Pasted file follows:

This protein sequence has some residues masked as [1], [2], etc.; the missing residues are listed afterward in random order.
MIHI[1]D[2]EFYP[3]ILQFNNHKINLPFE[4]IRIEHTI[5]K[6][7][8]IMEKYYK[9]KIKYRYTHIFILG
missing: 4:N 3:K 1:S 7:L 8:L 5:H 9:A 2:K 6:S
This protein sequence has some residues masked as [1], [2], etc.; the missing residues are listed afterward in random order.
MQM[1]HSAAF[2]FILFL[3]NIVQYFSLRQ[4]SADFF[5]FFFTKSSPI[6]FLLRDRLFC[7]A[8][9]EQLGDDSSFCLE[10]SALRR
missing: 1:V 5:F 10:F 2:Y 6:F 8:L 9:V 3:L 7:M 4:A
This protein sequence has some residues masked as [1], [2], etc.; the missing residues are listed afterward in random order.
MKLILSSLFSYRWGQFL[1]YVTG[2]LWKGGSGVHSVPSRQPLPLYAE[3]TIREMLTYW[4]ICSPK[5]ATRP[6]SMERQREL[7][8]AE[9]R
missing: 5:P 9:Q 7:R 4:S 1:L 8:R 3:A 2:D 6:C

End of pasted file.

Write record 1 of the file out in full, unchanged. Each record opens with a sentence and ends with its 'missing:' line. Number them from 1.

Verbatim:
This protein sequence has some residues masked as [1], [2], etc.; the missing residues are listed afterward in random order.
MIHI[1]D[2]EFYP[3]ILQFNNHKINLPFE[4]IRIEHTI[5]K[6][7][8]IMEKYYK[9]KIKYRYTHIFILG
missing: 4:N 3:K 1:S 7:L 8:L 5:H 9:A 2:K 6:S